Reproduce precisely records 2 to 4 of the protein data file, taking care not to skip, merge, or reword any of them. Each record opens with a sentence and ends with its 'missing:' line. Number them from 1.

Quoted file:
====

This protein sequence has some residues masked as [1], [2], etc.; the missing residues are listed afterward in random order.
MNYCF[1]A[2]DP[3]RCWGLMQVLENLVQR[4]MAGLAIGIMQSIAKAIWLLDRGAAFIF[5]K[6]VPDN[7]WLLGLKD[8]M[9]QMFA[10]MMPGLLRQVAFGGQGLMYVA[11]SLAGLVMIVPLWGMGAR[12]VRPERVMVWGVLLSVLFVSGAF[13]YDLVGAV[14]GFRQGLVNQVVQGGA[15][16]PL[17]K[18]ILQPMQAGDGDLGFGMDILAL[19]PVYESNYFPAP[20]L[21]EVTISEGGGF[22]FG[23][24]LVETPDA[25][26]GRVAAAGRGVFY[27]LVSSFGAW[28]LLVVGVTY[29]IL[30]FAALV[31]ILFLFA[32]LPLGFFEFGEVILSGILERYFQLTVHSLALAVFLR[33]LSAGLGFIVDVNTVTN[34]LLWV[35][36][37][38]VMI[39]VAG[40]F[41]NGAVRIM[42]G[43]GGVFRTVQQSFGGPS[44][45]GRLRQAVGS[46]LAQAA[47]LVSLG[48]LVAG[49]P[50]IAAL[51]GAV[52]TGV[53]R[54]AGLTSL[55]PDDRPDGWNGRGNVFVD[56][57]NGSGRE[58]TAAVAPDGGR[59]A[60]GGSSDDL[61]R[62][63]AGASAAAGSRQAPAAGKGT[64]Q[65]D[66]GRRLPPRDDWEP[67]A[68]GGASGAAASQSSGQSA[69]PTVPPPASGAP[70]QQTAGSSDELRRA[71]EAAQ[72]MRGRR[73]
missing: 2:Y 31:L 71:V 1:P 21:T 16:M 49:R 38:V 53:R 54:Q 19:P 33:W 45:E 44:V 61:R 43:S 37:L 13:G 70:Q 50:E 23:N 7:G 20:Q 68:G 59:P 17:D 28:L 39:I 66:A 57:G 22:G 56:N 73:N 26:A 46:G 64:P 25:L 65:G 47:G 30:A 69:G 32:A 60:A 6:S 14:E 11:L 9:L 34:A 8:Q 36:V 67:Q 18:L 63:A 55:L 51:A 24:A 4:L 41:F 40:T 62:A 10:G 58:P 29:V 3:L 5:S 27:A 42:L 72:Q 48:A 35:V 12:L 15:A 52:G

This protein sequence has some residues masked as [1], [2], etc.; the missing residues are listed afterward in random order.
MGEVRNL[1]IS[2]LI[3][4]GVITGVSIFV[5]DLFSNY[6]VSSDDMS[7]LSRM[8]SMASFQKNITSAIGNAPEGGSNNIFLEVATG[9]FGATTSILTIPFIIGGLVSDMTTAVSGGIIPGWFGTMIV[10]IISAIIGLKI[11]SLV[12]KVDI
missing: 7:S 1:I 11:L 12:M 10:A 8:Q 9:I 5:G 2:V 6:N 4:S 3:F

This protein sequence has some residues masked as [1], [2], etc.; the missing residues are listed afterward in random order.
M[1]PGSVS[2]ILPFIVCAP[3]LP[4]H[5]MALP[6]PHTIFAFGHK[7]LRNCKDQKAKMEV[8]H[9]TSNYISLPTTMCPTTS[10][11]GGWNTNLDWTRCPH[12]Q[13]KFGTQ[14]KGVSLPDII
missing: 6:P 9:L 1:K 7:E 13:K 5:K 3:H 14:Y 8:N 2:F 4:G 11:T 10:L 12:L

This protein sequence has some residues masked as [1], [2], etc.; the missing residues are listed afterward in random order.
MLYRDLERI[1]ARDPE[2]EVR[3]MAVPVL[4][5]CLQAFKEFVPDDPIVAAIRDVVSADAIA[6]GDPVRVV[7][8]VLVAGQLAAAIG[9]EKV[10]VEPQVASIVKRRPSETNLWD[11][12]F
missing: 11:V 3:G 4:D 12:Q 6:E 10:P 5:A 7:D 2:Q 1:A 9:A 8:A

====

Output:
This protein sequence has some residues masked as [1], [2], etc.; the missing residues are listed afterward in random order.
MGEVRNL[1]IS[2]LI[3][4]GVITGVSIFV[5]DLFSNY[6]VSSDDMS[7]LSRM[8]SMASFQKNITSAIGNAPEGGSNNIFLEVATG[9]FGATTSILTIPFIIGGLVSDMTTAVSGGIIPGWFGTMIV[10]IISAIIGLKI[11]SLV[12]KVDI
missing: 7:S 1:I 11:L 12:M 10:A 8:Q 9:I 5:G 2:V 6:N 4:S 3:F

This protein sequence has some residues masked as [1], [2], etc.; the missing residues are listed afterward in random order.
M[1]PGSVS[2]ILPFIVCAP[3]LP[4]H[5]MALP[6]PHTIFAFGHK[7]LRNCKDQKAKMEV[8]H[9]TSNYISLPTTMCPTTS[10][11]GGWNTNLDWTRCPH[12]Q[13]KFGTQ[14]KGVSLPDII
missing: 6:P 9:L 1:K 7:E 13:K 5:K 3:H 14:Y 8:N 2:F 4:G 11:T 10:L 12:L

This protein sequence has some residues masked as [1], [2], etc.; the missing residues are listed afterward in random order.
MLYRDLERI[1]ARDPE[2]EVR[3]MAVPVL[4][5]CLQAFKEFVPDDPIVAAIRDVVSADAIA[6]GDPVRVV[7][8]VLVAGQLAAAIG[9]EKV[10]VEPQVASIVKRRPSETNLWD[11][12]F
missing: 11:V 3:G 4:D 12:Q 6:E 10:P 5:A 7:D 2:Q 1:A 9:A 8:A